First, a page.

Adam Burton Photography

Backways Cove, Cornwall

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It is no secret that the Cornish Coast is breathtaking.  Photographers have been photographing the beaches and clifftops of this beautiful area for many many years.  So you could be forgiven for thinking that this coastline has revealed to the world all of its many hidden gems.  But this is not so.  There are some locations that offer jaw dropping beauty and yet remain relatively un-photographed; Backways Cove is one such place.

Geographically Backways Cove is so close to the spectacular Trebarwith Strand that it barely seems to deserve any attention.  It is true that at sea level the cove struggles to compete with the beautiful geological offerings at The Strand’s beach.  But Backways Cove comes into its own when viewed high up from clifftop vantage points.

I headed to Backways Cove on a moody and overcast afternoon; not the usual conditions for landscape photography but ideal for capturing this kind of coastal scenic.  The heavy cloud held back any direct sunlight, which would mean I could photograph the crashing waves without having to worry about overexposed patches of bright white sea.

Upon my arrival, I puffed my way up the steep hill to reach an almost overhanging ledge high up on the southern cliff.  From this vantage point I knew I could gain a birds-eye view looking down towards the impossibly jagged opposing cliff face.  Being an old slate quarry the cliffs at Backways Cove have been shaped by human hands; rather unexpectedly this only seems to add to their magnificence.  The textured surfaces of the towering cliff walls glistened with many different grey tones in the diffuse daylight.  A finger-like pillar of slate, left by the quarry workers, stood watch at the base of the cliffs, withstanding a barrage of attack by the relentless Atlantic waves.   

As the cliff face offered so much beautiful detail I decided that a tight composition would work well.  I attached my 24-70L lens onto my Canon 1DS Mk3 and manoeuvred my tripod into position.  There were two jagged triangular rocks below me which would offer ideal foreground to balance my picture.  I fine tuned my composition to ensure that the two foreground rocks fitted into the opposing cliff face almost like a life-sized jigsaw puzzle.  Finally I attached a polariser to both extend the shutter speed slightly and saturate the colour of the sea below.

After taking a couple of shots from this viewpoint I moved a little further down the steep hill to reach my second vantage point.  The sloping grass covered clifftop was sprinkled with tiny pink dots, flowering thrift, sometimes known as sea pinks.  For this image I visualised a more typical wide-angle composition and so fitted my Canon 17-40L lens.  Setting a lower viewpoint on my Manfrotto tripod I composed to include as much of the pink flowers as possible in the foreground, while also capturing the cliff face and distant island (Gull Rock) in the background.  To keep everything in sharp focus from front to back I set a small aperture of F22.  Finally I used a Lee 0.6 ND graduated filter to stop the sky from overexposing.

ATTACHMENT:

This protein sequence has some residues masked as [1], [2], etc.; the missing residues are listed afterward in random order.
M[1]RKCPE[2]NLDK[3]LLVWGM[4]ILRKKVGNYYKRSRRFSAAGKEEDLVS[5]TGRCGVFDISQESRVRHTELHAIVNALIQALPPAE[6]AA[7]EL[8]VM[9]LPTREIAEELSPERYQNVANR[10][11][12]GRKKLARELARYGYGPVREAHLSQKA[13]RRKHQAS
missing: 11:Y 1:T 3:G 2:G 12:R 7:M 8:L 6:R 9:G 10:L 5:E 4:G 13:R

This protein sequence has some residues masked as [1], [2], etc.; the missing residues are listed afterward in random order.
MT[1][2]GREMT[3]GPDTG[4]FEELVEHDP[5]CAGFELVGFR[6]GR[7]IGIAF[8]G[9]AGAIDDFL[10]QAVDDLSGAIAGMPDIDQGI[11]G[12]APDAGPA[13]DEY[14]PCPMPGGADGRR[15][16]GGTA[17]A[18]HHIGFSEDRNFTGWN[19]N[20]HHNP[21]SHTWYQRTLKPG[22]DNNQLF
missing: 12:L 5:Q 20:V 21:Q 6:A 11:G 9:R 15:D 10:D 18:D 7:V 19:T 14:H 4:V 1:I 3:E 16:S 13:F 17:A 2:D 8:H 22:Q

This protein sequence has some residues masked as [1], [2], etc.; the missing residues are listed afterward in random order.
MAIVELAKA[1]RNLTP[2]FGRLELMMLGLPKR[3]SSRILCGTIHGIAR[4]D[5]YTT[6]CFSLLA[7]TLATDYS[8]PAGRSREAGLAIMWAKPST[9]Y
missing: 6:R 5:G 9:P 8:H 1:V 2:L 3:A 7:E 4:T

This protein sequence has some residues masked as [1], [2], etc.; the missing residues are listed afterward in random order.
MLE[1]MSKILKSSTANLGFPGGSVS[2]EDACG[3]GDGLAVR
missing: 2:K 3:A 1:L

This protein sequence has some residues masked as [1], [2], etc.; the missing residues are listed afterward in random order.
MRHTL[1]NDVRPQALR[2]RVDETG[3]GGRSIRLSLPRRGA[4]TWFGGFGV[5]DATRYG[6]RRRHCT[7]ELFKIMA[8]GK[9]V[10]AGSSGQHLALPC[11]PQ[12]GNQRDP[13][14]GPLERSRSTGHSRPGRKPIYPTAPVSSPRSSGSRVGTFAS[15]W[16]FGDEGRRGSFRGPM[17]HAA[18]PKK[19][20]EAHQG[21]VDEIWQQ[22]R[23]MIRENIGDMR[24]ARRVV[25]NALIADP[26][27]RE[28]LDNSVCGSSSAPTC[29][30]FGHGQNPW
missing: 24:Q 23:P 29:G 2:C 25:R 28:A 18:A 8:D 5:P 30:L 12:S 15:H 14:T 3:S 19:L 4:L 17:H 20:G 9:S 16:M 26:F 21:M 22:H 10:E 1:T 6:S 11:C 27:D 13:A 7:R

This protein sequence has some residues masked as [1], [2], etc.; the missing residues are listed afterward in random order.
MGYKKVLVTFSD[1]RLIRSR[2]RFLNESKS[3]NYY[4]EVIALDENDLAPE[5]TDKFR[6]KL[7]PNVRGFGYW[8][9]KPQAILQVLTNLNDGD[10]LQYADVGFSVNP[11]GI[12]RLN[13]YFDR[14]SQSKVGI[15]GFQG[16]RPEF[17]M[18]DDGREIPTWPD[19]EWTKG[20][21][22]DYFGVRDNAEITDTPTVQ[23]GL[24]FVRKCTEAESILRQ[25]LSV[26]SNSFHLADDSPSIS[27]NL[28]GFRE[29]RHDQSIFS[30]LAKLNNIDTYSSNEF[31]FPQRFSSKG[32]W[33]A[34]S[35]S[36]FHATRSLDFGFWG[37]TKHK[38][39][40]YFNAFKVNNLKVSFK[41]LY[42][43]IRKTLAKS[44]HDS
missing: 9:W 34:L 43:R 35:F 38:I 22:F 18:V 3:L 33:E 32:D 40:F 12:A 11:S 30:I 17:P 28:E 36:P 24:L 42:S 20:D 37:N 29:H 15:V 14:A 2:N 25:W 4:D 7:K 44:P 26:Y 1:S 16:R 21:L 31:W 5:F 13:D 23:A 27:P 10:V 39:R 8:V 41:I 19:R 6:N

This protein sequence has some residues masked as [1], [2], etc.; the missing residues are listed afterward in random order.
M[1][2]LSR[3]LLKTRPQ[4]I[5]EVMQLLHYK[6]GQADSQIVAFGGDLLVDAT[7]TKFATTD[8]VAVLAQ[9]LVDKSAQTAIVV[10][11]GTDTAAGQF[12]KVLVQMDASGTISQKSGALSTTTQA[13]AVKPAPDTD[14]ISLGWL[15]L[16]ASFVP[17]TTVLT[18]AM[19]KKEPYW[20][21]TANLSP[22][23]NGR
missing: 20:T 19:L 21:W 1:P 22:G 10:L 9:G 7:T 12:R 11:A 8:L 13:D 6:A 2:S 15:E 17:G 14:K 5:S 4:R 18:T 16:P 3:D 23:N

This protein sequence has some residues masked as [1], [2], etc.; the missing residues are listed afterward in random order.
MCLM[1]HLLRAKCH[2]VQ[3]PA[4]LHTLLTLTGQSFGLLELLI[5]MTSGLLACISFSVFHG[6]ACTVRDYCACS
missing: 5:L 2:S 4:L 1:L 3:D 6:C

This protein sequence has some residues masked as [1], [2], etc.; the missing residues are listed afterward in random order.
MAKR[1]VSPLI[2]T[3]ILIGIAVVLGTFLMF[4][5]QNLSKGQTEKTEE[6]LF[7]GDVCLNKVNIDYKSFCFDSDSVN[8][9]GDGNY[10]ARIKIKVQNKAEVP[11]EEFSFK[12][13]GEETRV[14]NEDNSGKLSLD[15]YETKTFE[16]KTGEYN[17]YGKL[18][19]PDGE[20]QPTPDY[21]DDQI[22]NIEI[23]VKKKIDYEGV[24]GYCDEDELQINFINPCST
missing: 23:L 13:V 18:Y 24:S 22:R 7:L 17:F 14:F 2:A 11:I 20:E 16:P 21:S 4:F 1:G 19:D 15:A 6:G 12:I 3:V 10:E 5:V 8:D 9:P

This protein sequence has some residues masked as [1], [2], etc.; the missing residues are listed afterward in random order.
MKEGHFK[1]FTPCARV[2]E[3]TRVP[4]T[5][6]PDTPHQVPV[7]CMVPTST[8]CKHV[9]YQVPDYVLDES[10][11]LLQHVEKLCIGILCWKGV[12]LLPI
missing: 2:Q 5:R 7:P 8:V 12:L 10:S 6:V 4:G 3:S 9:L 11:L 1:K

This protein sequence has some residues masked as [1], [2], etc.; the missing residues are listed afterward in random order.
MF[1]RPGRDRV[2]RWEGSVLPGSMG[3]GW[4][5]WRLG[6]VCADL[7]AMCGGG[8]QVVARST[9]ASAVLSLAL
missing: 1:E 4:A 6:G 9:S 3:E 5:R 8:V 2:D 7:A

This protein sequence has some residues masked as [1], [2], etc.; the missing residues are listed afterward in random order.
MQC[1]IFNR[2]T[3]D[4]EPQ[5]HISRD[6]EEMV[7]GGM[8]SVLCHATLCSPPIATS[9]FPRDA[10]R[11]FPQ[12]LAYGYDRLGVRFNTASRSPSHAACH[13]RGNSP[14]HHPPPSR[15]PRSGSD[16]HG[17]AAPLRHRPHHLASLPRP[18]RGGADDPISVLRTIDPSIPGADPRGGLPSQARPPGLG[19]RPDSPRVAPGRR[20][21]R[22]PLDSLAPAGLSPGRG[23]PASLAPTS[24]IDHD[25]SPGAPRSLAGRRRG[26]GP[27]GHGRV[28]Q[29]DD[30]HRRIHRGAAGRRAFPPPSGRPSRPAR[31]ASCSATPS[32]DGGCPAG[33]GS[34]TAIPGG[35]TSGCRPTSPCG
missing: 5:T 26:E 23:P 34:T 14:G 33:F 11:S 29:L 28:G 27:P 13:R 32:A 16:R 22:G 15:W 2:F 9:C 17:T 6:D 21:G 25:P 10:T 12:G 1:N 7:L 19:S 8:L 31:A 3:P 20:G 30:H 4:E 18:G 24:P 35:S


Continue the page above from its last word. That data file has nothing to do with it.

Feeling pleased with the shots I captured I packed up my camera gear, and headed northwards over the headland and towards Trebarwith Strand where a special sunset rounded off an excellent trip.

I have returned to Backways Cove on a number of occasions since this trip, and always have been rewarded by having this spectacular location all to myself.  It seems that despite its beauty this little stretch of the Cornish Coast remains relatively undiscovered, and long may it remain so.

4 Comments

Hello Adam!

I love your new website and your work is fantastic! I hope you can answer a question I’ve been wondering about for a while.

On your first and second photo of this page, how have you placed your ND-grad? Along the sea horizon? If you have, how do you prevent the top of the mountain to the right to become dark?

Regards
Carl-Henrik

by .(JavaScript must be enabled to view this email address) on 15th May 2010

Hi Carl,

Many thanks for your kind message and comments.

There is no easy way to avoid the cliff from darkening in such situations when using grads.  If you look again at the two images, the tops of the cliffs are indeed darkened in both shots, which is because of the grads.  When shooting this kind of shot, I carefully position the grad so its angled diagonally across the sky, and therefore less of the darker glass is placed over the cliffs. This lessons the darkening of the cliffs but does not remove the problem entirely.  It also has the side effect of making one side of the sky (in this instance the left side) slightly darker than the right.

Sometimes it works better than other times, and alot depends on the position of the sun, and whether there are clouds.  For example, if you are shooting towards the sun and clear sky you would need stronger grads and therefore the cliffs will go extremely and unnaturally dark. 

All in all its a case of careful positioning of the filter, and also making compromises to get the most natural exposure throughout the image.

Hope this helps,
Adam.

by .(JavaScript must be enabled to view this email address) on 15th May 2010

Thank you Adam, that helps a lot! I really appriciate your help.
Someday I hope I’ll be able to get to one of your workshops.

Best Regards
Carl-Henrik

by .(JavaScript must be enabled to view this email address) on 16th May 2010

Stunning composition, detail and beauty in all of your amazing photographs, that thrills and delights.  It’s an absolute joy to view your work.  The main photograph is breathtaking,  I almost expect to see the mist from my breath enter the frame.  Your work is most inspirational.

by SOUL AFLAME on 06th February 2011

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